It's your final answer to a problem that counts for sig figs. However, to ensure that your final answer is accurate, I would keep the molar mass and other calculations in between in their longest form as evident on the periodic table and then use sig figs for your final answer.
by Giselle Littleton 1F
Thu Oct 03, 2019 4:46 pm
Forum: Balancing Chemical Reactions
Topic: "Combustion" Term
Replies: 8
Views: 149

Re: "Combustion" Term

Combustion means burning a substance in the presence of oxygen. This is a chemical reaction that produces CO2 and H20.
by Giselle Littleton 1F
Thu Oct 03, 2019 4:44 pm
Forum: Properties of Light
Topic: Properties of light in class
Replies: 3
Views: 74

Re: Properties of light in class

Hertz is essentially the number of cycles or wavelengths per second. Wave frequency is expressed through these units. We can find frequency by dividing the velocity by the wavelength.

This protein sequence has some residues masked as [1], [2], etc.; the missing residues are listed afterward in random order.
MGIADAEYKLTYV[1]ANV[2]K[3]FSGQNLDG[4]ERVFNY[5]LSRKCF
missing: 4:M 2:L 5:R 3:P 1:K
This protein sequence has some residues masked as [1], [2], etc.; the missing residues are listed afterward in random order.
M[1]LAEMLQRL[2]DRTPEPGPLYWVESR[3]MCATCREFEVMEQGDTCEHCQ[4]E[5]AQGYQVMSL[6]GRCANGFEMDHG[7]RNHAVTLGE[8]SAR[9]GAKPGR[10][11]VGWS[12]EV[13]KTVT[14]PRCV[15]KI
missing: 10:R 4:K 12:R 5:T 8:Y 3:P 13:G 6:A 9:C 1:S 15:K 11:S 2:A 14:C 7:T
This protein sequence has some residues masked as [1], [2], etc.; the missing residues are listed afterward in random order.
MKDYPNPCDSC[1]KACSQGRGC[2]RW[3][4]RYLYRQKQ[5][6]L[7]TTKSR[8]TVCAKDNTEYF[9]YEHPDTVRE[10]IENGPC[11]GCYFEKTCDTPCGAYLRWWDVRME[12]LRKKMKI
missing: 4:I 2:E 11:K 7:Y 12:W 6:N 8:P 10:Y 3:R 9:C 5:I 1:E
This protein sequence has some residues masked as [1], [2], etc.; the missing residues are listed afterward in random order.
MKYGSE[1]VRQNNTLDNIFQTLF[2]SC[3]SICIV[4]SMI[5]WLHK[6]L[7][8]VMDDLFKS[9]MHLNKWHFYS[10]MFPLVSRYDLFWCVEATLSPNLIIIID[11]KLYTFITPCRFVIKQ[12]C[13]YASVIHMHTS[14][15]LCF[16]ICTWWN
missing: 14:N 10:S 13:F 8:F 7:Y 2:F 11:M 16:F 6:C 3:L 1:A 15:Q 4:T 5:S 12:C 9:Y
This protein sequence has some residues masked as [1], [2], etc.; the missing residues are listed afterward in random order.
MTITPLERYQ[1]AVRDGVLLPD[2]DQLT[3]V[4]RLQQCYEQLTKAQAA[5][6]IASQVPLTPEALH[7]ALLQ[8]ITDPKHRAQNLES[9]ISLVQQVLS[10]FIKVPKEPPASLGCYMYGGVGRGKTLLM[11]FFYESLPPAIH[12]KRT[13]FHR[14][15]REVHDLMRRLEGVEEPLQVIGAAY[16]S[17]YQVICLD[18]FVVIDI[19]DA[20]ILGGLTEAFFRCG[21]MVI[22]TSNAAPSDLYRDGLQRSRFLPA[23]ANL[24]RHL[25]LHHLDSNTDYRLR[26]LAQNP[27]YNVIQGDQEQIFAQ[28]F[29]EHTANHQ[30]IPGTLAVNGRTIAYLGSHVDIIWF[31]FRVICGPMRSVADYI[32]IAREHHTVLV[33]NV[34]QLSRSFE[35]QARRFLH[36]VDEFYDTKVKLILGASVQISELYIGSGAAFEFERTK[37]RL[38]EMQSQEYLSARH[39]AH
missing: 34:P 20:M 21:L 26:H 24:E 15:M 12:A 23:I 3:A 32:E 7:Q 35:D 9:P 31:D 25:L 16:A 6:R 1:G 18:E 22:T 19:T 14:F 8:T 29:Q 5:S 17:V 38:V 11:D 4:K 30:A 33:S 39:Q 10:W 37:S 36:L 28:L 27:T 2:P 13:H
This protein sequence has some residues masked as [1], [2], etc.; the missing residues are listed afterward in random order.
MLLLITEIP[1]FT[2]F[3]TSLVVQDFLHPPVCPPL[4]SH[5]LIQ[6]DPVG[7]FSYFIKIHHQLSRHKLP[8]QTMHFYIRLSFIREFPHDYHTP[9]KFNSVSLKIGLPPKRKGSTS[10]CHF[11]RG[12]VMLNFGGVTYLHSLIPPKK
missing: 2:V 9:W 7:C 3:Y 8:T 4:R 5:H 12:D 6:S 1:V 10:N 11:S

by Giselle Littleton 1F
Thu Oct 03, 2019 3:58 pm
Forum: Limiting Reactant Calculations
Topic: Percentage Yields
Replies: 8
Views: 108

Re: Percentage Yields

A percentage yield means how much you get in reality compared to what you thought you were going to get. In a perfect world and lab setting, the actual yield would be equal to the theoretical yield. However, due to somewhat unavoidable factors, the actual yield will always be less than the theoretic...
by Giselle Littleton 1F
Wed Oct 02, 2019 1:59 pm
Forum: Student Social/Study Group
Topic: Study Group Fall 2019
Replies: 32
Views: 1570

Re: Study Group Fall 2019

Also interested!
by Giselle Littleton 1F
Wed Oct 02, 2019 1:57 pm
Forum: Molarity, Solutions, Dilutions
Topic: Please clarify what M means
Replies: 5
Views: 78

Please clarify what M means

The beginning of a problem states that a solution is diluted with 1.00 L of 0.4M potassium chloride. Does 0.4M stand for 0.4 mols or O.4 mols/L (molarity)?